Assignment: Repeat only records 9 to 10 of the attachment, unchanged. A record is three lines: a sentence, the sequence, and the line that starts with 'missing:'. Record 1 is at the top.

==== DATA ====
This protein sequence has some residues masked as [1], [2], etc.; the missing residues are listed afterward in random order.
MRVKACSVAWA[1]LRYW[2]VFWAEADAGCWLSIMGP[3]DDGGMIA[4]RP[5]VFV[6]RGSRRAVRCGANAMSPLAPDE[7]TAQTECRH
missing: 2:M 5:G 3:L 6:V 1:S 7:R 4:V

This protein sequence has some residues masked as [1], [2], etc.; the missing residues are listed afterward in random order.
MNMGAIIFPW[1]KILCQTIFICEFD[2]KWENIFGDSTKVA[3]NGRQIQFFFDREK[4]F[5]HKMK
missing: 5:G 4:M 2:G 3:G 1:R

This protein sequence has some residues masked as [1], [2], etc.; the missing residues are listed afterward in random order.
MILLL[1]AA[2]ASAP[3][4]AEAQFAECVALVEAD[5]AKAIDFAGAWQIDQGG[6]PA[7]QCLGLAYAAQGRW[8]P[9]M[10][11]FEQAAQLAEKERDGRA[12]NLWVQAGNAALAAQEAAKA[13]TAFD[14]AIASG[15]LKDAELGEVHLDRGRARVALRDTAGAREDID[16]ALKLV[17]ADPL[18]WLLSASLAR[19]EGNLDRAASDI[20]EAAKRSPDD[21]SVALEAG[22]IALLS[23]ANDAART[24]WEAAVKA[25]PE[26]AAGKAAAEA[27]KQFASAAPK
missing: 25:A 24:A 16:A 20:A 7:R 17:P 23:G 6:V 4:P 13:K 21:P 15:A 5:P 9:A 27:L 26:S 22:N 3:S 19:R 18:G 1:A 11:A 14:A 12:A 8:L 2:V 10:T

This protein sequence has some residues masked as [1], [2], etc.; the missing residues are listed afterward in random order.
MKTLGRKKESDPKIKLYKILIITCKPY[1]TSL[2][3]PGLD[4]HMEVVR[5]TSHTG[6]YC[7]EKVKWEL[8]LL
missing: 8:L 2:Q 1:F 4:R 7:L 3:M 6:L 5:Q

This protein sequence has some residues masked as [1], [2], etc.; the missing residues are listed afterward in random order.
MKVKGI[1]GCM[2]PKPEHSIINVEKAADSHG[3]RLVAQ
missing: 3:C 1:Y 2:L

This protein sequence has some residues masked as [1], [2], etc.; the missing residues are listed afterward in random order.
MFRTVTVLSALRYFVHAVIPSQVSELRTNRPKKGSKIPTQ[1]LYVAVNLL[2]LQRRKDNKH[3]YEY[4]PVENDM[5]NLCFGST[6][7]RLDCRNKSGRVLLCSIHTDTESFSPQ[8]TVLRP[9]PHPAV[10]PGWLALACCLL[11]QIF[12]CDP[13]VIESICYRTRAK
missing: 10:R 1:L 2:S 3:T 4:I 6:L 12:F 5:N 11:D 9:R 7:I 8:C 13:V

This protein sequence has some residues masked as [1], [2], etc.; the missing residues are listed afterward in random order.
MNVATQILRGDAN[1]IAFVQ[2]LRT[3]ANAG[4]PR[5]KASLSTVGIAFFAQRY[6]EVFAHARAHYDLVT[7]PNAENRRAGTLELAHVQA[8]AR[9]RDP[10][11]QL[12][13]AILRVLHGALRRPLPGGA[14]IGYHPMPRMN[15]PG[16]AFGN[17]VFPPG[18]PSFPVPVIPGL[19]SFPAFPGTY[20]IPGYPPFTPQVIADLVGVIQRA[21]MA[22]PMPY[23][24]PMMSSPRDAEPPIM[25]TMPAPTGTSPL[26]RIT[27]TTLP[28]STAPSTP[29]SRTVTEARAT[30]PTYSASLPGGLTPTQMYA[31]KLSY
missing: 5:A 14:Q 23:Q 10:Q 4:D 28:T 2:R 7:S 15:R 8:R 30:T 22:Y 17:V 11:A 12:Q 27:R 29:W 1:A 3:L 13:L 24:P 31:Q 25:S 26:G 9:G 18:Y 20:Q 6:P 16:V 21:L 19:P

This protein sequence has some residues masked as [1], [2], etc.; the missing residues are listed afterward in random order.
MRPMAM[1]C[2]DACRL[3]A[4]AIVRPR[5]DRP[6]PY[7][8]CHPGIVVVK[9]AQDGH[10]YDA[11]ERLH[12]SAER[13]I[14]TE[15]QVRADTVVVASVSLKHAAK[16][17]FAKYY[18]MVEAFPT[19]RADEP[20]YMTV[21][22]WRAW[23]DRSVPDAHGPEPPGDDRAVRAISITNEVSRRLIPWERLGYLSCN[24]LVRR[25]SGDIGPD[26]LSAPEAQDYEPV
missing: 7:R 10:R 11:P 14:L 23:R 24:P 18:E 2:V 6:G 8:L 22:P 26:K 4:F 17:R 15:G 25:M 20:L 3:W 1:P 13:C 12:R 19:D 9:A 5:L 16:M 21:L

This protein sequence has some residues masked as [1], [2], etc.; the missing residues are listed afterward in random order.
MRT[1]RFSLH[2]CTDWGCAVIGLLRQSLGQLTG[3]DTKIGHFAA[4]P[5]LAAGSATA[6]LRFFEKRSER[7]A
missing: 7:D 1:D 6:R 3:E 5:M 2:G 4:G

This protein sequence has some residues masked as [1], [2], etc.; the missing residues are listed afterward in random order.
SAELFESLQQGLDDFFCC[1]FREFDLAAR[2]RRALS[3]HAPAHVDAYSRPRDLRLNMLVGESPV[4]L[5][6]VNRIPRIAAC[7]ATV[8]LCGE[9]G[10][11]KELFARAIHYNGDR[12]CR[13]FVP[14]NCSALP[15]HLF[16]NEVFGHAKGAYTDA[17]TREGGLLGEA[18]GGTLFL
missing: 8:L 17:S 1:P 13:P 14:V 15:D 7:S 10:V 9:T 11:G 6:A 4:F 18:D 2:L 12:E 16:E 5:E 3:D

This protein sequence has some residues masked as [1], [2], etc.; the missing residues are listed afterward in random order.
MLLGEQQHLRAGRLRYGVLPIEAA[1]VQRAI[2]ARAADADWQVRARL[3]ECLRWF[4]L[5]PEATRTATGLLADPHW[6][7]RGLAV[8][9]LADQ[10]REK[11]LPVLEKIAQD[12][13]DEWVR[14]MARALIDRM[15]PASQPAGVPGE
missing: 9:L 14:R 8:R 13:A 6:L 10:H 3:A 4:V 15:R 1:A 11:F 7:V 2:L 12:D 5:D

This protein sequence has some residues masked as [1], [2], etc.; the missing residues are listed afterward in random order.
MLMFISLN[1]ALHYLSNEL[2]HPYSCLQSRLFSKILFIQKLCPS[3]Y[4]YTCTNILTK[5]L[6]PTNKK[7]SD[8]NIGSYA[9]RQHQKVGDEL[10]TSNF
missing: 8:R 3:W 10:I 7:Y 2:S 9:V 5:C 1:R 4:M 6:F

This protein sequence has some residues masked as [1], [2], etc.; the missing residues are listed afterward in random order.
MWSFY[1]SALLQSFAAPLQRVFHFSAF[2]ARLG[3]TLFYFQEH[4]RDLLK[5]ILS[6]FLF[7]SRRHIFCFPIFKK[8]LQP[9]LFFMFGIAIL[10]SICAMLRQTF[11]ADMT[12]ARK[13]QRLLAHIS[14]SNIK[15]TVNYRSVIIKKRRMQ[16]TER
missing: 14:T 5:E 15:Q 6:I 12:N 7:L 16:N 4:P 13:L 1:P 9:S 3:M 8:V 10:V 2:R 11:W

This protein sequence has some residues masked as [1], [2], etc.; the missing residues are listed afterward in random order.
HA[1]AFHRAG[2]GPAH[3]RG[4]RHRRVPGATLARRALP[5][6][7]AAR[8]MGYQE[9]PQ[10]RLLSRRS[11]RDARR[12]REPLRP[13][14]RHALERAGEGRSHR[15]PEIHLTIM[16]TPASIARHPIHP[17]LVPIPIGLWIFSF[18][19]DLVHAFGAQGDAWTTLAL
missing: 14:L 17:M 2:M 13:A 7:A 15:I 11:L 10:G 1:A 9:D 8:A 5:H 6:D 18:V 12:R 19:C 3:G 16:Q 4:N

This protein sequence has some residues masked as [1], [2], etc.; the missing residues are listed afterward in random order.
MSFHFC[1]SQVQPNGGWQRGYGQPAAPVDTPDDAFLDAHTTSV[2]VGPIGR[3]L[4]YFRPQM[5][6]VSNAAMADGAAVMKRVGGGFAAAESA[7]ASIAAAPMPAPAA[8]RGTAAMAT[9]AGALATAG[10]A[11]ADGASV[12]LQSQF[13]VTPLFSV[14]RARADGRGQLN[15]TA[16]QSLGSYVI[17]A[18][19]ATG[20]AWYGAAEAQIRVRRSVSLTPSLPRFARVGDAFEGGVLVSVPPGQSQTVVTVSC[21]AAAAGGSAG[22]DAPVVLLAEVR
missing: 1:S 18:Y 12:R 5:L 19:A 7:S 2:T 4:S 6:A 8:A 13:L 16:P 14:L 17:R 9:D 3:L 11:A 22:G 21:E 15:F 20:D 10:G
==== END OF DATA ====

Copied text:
This protein sequence has some residues masked as [1], [2], etc.; the missing residues are listed afterward in random order.
MRT[1]RFSLH[2]CTDWGCAVIGLLRQSLGQLTG[3]DTKIGHFAA[4]P[5]LAAGSATA[6]LRFFEKRSER[7]A
missing: 7:D 1:D 6:R 3:E 5:M 2:G 4:G

This protein sequence has some residues masked as [1], [2], etc.; the missing residues are listed afterward in random order.
SAELFESLQQGLDDFFCC[1]FREFDLAAR[2]RRALS[3]HAPAHVDAYSRPRDLRLNMLVGESPV[4]L[5][6]VNRIPRIAAC[7]ATV[8]LCGE[9]G[10][11]KELFARAIHYNGDR[12]CR[13]FVP[14]NCSALP[15]HLF[16]NEVFGHAKGAYTDA[17]TREGGLLGEA[18]GGTLFL
missing: 8:L 17:S 1:P 13:P 14:V 15:D 7:S 10:V 9:T 11:G 6:A 4:F 18:D 2:L 12:E 16:E 5:E 3:D